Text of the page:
Whisky, Guinness, and literary masterpieces in, well, whisky and Guinness’ joints. That’s about what most of us expect of Dublin, Ireland, right? I don’t mean for that to sound reductive. Many people around the world appear to regard it as a very alluring place, and one worth keeping on a travel bucket list. As with so many other cities in the world, however – Barcelona with its club scene, Rome with ancient ruins, Amsterdam with its, ahem, coffee shops – it’s come to be defined by just a few things we all know about it. We all know Dublin is home to Guinness and other terrific beers, that it’s one of the true capitals of whisky, and that its pubs have a reputation for having housed famous poets and writers over the years.
The Irish capital is far more than these things, however, and far more delightful than only they can convey! To express this idea, I’m outlining a few things many might find surprising and lovely about the city – with the obvious caveat that the brewpubs, whisky distilleries, and rich literary history are legitimate highlights.
There’s A Giant Spike Stabbing The Sky
I don’t think there’s a cooler urban monument that fewer people know about than the Dublin Spire. Granted, it isn’t an actual building, which may limit the company it can be considered in, but purely as an architectural landmark in a major city, it’s pretty cool. It is quite literally a massive spike or spire, 120 meters tall and symbolizing – well, nothing, actually. The truth of the matter is that Ireland has a complicated relationship with the Spire, as it cost tax dollars to erect and clean and doesn’t seem to serve any real purpose or commemorate anything meaningful. For tourists though, it’s something interesting to see, and for my money, any unique or original landmark in a major city can be appreciated so long as it isn’t an eyesore – which this is not. Local resentment aside, it’s pretty cool.
There’s A Very Real Castle
This is something more people are aware of, but just to be perfectly clear there is a castle within the city limits rather than outside them or 45 minutes away by car (as is the case with the castles around London, for the most part). Dating back to the days of the Vikings, Dublin Castle remains a striking sight and is actually still in use for certain state purposes. You can take a guided tour, or simply let yourself in for a self-guided tour at a lower price.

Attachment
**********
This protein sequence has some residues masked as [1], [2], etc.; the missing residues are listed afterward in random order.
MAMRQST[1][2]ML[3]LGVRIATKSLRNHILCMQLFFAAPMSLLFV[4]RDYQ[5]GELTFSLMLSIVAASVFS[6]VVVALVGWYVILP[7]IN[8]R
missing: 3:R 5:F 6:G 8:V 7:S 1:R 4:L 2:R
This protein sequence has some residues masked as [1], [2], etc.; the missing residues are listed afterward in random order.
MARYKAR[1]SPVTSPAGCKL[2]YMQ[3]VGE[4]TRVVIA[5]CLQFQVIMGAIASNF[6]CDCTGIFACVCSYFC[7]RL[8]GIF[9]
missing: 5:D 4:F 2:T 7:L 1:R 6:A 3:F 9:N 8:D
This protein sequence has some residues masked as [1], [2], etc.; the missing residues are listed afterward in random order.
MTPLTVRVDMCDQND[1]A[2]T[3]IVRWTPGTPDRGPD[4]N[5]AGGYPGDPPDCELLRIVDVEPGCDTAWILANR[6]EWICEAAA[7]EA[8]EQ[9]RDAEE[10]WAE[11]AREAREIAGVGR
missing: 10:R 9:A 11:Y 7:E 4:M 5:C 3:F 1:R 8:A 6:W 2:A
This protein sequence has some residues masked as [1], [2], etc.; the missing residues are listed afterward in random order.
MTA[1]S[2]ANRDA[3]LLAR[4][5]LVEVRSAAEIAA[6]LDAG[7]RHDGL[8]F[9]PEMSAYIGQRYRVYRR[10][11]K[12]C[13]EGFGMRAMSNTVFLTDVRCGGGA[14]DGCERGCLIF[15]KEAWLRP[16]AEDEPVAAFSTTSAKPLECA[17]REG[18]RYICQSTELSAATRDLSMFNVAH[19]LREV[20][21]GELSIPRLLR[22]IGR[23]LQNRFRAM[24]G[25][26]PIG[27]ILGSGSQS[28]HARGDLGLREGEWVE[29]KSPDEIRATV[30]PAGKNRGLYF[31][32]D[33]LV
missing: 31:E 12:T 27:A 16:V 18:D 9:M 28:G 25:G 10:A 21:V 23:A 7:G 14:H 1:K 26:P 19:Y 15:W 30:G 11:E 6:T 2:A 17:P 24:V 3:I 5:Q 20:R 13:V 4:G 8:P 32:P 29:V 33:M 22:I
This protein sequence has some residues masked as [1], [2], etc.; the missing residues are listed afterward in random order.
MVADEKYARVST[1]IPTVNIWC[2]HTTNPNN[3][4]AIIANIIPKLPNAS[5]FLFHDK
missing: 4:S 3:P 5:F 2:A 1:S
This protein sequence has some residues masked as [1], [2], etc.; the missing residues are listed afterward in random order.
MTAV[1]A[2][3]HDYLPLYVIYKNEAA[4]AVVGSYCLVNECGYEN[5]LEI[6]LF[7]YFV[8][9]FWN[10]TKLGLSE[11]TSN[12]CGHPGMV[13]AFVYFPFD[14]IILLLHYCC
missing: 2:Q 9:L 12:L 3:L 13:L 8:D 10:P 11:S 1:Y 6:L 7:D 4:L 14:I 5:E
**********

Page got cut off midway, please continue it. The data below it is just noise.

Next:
There Are Casinos
I grant you, casinos don’t typically fall under the heading “delightful,” but there is something charming about such establishments in old, European cities. In this case, there’s actually an interesting dichotomy of sorts, because much of Ireland’s gaming and gambling takes place online. The best places to play your favourite game are typically Irish- and British-operated casino sites. But the best place to really enjoy a night out around a poker table or something similar, while in Dublin at least, is one of its two or three small but classy gaming venues. The Fitzwilliam Casino & Card Club, in particular, is – wait for it – a delight.
Shopping Is Top Notch
As with casinos, some who simply aren’t interested in shopping might easily gloss over this section. But mind you, I’m not just talking about the idea of buying goods, so much as the total experience of browsing through a shopping district, which can be almost unusually pleasant in the right setting. Dublin offers just such a setting in the form of multiple shopping streets, but in particular, the wonderful pedestrian mall of Grafton Street is worth exploring for a little while. With or without any purchases, it’s a nice experience out and about in the city.
An Old Church Has A Bar In It
Okay, I realize I addressed the beer and whisky stuff above, but I need to wrap this up by pointing out the most unique and appealing bar in the city. It’s not some ancient watering hole where James Joyce twirled his pen, nor the Guinness storehouse, nor the Jameson Whisky distillery. Instead, it’s an old church. Technically more of a bar and restaurant in one, “The Church” occupies the former St. Mary’s Church of Ireland, which closed in 1964 after hundreds of years of operation. With the original pipe organ and stained glass windows still in place, it makes for an incredibly unique drinking and dining venues and is undoubtedly one of the coolest places you can visit in town.